Taiwan Artist Paves Way for Others

Taiwan Artist Paves Way for Others

JIOUFEN, TAIWAN – A famous painter lives in this old mining town that clings to a mountainside. He took a different road to artistic fame. Hsi-hsun Chiu is not just famous for what he paints but what he paints with — hot asphalt.

Talk about detouring from the artistic norm.

“The idea of using asphalt came to me one day while I was watching some road workers pour hot tar,” says the likeable 70-something whose studio sits on a hill overlooking a coastal scene that looks like it jumped off a Monet canvas.

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Above: Hsi-hsun Chiu has a unique style of painting and his asphalt paintings are legendary.


“The hot asphalt looked so beautiful when it was being poured. So I picked up a piece, brought it home, melted it and poured it out on a canvas. The 3D effect was stunning — I knew right then that asphalt, not paint, was what I would use in my art,” says Chiu, who started out drawing cartoons for a local newspaper.

Needless to say, Taiwan’s traditional artists were not amused with the cartoonist’s new painting style.

“Conservative artists accused me of not being respectful of tradition and they said I was just making a spectacle to get media attention,” says the soft-spoken Chiu, who had his first showing in 1980. “I almost quit because I was so hurt by the criticism.”

However, media attention came in the form of rave reviews for his work and soon word of Chiu’s unique style of painting spread far and wide — resulting in lots of international press showing up on his doorstep.

One day, a former U.S. president knocked on his door.

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Above: Hsi-hsun Chiu's creations are scattered about his modest house just outside this former Japanese town.


“A reporter wrote a story about a painting I did of Bill Clinton playing golf and the president was so intrigued, he asked to buy it,” says Chiu, who proudly points to a photograph of himself standing with Clinton and the painting the former U.S. president purchased while he was on a visit to Taiwan.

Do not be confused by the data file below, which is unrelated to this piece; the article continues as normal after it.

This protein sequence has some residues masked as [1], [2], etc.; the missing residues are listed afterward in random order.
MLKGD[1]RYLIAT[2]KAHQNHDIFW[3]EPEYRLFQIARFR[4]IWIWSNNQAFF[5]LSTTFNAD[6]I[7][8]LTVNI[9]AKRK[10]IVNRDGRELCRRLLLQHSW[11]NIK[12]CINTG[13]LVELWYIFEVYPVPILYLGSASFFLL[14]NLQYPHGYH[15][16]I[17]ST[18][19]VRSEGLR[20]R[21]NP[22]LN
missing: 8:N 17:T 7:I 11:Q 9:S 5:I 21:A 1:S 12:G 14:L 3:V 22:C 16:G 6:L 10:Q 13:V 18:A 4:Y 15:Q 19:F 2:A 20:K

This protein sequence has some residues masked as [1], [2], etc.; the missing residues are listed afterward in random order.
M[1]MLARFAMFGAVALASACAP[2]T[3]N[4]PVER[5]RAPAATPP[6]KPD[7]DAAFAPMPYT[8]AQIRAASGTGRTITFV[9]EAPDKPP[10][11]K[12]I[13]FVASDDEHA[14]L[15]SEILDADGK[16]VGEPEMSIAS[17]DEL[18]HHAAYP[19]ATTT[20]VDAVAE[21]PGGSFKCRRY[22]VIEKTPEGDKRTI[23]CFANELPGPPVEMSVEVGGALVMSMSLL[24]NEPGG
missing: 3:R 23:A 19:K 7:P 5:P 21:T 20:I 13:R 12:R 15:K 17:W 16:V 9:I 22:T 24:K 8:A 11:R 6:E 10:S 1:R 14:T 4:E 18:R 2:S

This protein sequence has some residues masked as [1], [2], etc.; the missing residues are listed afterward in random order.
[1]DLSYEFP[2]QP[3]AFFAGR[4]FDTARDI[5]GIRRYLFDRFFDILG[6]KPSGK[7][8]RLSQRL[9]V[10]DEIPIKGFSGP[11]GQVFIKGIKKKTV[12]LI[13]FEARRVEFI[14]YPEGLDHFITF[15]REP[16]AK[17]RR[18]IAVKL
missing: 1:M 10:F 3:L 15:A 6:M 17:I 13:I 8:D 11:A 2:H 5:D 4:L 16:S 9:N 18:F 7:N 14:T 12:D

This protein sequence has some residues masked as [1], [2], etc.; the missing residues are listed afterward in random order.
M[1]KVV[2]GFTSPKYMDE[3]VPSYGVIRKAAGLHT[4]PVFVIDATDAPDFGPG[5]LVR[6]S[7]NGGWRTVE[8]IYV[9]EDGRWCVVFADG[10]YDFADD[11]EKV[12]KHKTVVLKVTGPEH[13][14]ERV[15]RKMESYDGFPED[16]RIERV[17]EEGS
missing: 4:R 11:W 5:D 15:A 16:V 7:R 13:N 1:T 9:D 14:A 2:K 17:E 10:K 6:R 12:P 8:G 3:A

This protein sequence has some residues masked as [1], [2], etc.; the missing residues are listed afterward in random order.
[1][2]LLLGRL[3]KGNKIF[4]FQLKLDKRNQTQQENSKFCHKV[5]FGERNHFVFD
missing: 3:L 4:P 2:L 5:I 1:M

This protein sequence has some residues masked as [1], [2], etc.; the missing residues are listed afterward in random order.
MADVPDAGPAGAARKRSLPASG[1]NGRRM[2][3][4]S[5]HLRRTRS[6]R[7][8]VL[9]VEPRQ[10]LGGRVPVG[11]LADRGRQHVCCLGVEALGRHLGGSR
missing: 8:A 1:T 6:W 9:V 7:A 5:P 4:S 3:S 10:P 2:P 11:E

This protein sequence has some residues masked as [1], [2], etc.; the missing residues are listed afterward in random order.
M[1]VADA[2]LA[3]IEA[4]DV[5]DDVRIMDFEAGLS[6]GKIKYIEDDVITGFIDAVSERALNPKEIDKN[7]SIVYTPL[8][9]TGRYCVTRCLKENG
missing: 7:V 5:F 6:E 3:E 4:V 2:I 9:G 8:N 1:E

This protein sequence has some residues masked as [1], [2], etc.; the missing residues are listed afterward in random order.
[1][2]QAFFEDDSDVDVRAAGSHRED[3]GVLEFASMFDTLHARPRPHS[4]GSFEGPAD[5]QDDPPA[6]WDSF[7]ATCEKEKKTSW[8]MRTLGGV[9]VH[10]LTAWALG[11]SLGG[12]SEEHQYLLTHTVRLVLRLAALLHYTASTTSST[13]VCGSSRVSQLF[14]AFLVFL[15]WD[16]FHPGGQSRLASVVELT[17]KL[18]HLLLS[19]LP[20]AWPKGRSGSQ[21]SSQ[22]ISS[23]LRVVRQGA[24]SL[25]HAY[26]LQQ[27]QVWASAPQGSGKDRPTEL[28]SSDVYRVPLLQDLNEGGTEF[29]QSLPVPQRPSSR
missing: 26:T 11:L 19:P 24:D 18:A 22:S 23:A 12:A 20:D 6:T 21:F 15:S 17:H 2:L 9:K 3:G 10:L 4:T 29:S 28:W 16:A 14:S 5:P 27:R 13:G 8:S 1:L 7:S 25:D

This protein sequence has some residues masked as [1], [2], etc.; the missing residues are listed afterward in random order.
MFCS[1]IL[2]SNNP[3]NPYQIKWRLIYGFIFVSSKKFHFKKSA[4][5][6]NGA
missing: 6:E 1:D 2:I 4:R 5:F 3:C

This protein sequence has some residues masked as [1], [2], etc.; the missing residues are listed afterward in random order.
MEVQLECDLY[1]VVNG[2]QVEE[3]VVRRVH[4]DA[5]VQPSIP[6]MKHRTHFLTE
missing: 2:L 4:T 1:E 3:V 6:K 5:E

Another of Chiu’s works — a moving portrait of Pope John Paul II deep in prayer — hangs in the Vatican alongside the works of Raphael and Michelangelo.

“I wanted to do something very special when I knew I was going to meet Pope John Paul II and he liked the painting I did of him so much that he ordered it hung in the Vatican,” says the painter.

Instead of a brush, Chiu uses spoons and palette knives to paint his masterpieces and dries the paintings with the help of a blow torch. The results are remarkable.

“I start by taking a spoon and dipping it in the asphalt which is just the right temperature to work with — pliable but not so hot that it will burn the canvas,” he says. “Then I splatter the asphalt on the canvas with the same ‘suspended wrist’ technique used in Chinese calligraphy. I make thin lines by applying the palette knife at a high angle — for thicker lines I use the knife at a low angle.”

One of the most challenging but appealing aspects of using asphalt is the fact the material is hard to control, according to Chiu.

“The asphalt actually creates many lines on its own when you pour it and that gives my paintings a simple and unpretentious quality,” says the man who remains simple and unpretentious in his own right despite gaining international fame.

Using solvents, Chiu is able to turn the thick black asphalt into various shades of brown and by adding pigment he’s actually able to turn the black tar to a vibrant red.

The three-dimensionality and bright blackness of Chiu’s paintings are what really makes his art stand out.

His scenes of Jioufen’s narrow old streets and paintings of Bodhidharma, the legendary Zen master, are the ones that were most appealing to my artistic eye. However, the painter says his favourite subjects are the miners of Jioufen.

“Their faces are as rugged as the raw asphalt,” says the man who has been painting for more than 30 years.

Although Chiu refused to reveal what Clinton paid for his painting, the artist says his art is very affordable — “a small painting costs about $700 U.S.”

The hard-of-hearing artist has lost count of the number of canvases he’s painted, but the Van Gogh of Taiwan predicts, “I’ll paint many more before I die because I love painting.”

The only thing Chiu doesn’t paint are road signs.

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